How to Become a Real Estate Agent | The 5 Steps

Your Guide to Becoming a Real Estate Agent

by The CE Shop Team

Education, Licensing, and Your New Career 

While there are many paths to success in real estate, the reasons why prospective agents embark on this journey are largely the same. Some do it to help others find their dream home, others do it for the flexibility that a real estate career affords, and some just want to be their own boss. Whatever your reasons, there are a few steps every real estate agent must take before building their real estate empire. 

Check Your State’s Real Estate License Requirements

The first step in any real estate journey is to check your state’s local real estate licensing prerequisites and Pre-Licensing requirements. Like registering a vehicle or purchasing a fishing license, real estate licensing laws vary from state to state, but generally speaking you need to:

  • Be at least 18 years of age 
  • Have a high school diploma or GED 
  • Be a legal resident of the United States
  • Be able to pass a background check

Choose a Real Estate Education School 

Once you’ve confirmed that you meet your state’s requirements, the next step — not to mention one of the most important — is choosing a real estate school that fits your needs. Some real estate hopefuls opt for traditional real estate schools, but in the technologically advanced fast-paced world in which we live, The CE Shop’s sophisticated online courses are the best way to execute your real estate course requirements, both now and when your license renewals come due. 

By choosing to take courses online, there’s no need to sit in traffic, find a babysitter, or lug outdated books around to get started on your real estate career. However, the real benefit to choosing The CE Shop is the quality of the education — which will directly affect your performance as an agent. Our platform, as well as our extensive library of free ebooks, how-tos, current blogs, and videos, helps students retain more information, not just for the sake of the exam, but also when a client needs life-changing advice. After all, our success depends on yours, so we have resources to assist you with every phase of your real estate career. 

Enroll in and Complete Your States Pre-Licensing Coursework 

Every state requires Pre-Licensing education, or courses that you’re required to take and pass before you can take your licensing exam. Some states even require coursework after your license is first issued, and others require agents to find a mentor — it all just depends on your particular state’s laws. 

Education hour requirements and coursework also vary from state to state. For instance, the state of Texas requires 180 hours of Pre-Licensing education whereas the state of Massachusetts only requires that students complete 40 hours of Pre-Licensing education. 

Take and Pass the Real Estate Pre-Licensing Exam 

The business of real estate comes with real responsibilities, which is why you’re required by law to take and pass several exams in your pursuit of licensure. First, you’ll need to pass your course exams at the end of each Pre-Licensing course. Once that has been completed, it’s time to pass your Pre-Licensing final exam. The test can range from 100-150 multiple choice questions, and more often than not, requires at least a 70% score to pass. Students who pass all of their exams will be issued some proof of completion that will be required to apply for their real estate agent license.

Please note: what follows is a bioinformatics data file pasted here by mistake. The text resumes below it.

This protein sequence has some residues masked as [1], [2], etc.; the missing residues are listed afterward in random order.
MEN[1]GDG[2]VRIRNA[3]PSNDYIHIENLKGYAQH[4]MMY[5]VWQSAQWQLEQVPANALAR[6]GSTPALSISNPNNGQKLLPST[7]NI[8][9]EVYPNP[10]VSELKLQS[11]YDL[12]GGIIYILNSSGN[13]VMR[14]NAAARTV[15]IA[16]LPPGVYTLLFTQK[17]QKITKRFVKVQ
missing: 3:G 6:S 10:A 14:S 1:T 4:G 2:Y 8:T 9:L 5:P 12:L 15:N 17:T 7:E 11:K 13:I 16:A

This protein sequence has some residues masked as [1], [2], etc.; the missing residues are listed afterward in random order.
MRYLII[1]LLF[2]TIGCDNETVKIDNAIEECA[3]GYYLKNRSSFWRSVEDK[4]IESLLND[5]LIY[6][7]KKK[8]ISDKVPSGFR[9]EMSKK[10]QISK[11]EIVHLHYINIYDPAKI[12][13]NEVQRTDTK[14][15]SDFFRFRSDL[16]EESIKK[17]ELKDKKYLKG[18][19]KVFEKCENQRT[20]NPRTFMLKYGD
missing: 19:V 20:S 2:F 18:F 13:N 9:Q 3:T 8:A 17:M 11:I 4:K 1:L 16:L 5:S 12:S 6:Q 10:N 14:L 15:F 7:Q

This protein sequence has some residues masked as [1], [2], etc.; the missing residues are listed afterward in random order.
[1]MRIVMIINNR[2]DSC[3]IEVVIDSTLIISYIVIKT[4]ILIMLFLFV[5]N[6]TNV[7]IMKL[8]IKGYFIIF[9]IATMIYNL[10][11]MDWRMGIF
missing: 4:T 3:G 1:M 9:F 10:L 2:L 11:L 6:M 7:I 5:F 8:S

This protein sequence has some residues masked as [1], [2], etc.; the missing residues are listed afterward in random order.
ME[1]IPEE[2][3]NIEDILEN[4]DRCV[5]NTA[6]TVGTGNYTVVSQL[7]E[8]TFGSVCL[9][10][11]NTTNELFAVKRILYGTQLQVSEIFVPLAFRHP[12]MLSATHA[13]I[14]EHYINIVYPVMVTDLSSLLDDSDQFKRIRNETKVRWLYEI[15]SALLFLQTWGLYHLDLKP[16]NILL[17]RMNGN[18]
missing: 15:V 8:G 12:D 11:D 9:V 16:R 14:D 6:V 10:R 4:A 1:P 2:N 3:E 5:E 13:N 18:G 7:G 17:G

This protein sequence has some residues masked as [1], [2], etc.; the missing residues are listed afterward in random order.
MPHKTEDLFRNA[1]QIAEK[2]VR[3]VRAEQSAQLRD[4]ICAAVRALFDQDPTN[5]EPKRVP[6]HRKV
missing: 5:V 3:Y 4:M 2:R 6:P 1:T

Study for the State Real Estate Exam 

For some, test taking feels perfectly natural. For others, it can seem like they’ve been tasked with pushing a bulldozer. Regardless, there are ways to give yourself the best chance of passing. Our blog, “Easy-to-Follow Study Tips for Acing Your Exam” provides in depth information and several simple tips to improve your chances of success, including: 

  • Write new information down
  • Read your state’s candidate handbook
  • Use relaxation techniques
  • Use mnemonics (e.g., acronyms)
  • Follow a study schedule
  • Take breaks and exercise
  • Practice, practice, practice

You’ve probably heard your high school coach (or your children’s high school coach) say that practice makes perfect. That’s true, at least in this case, but not everyone knows how to practice. Luckily, our Exam Prep Edge is a game-changing study tool. Exam Prep Edge takes everything you need to know and tees it up so all you have to do is focus on your swing. Plus, with our unlimited simulated practice exams, you can keep studying until you’re ready for the big time.

Take and Pass Your State’s Real Estate Exam 

Not surprisingly, the actual real estate license exams differ from state to state, but generally speaking, students taking state exams can expect to answer anywhere from 120-150 multiple-choice questions. 

The real estate licensing exam is issued by a third party on behalf of the state, usually PSI or Pearson VUE, and it covers topics and subject matter that students have learned through their Pre-Licensing coursework. 

Accommodations can be made for those with disabilities; just check with your local regulatory body or real estate commission. In most cases, students are required to score at least 70%-75% to pass. With a 91% national pass rate, however, our sophisticated online platform gives students of all learning styles and abilities a clear advantage on test day. 

Lastly, don’t be discouraged if you fail the exam the first time around. Most states allow for you to retake the exam as many times as you need — you’ll just have to pay the exam fees and make sure it’s within a year of completing your Pre-Licensing education. Be sure to double check your state’s retake requirements and guidelines for more information.

Complete Your Post-Licensing Real Estate Education Courses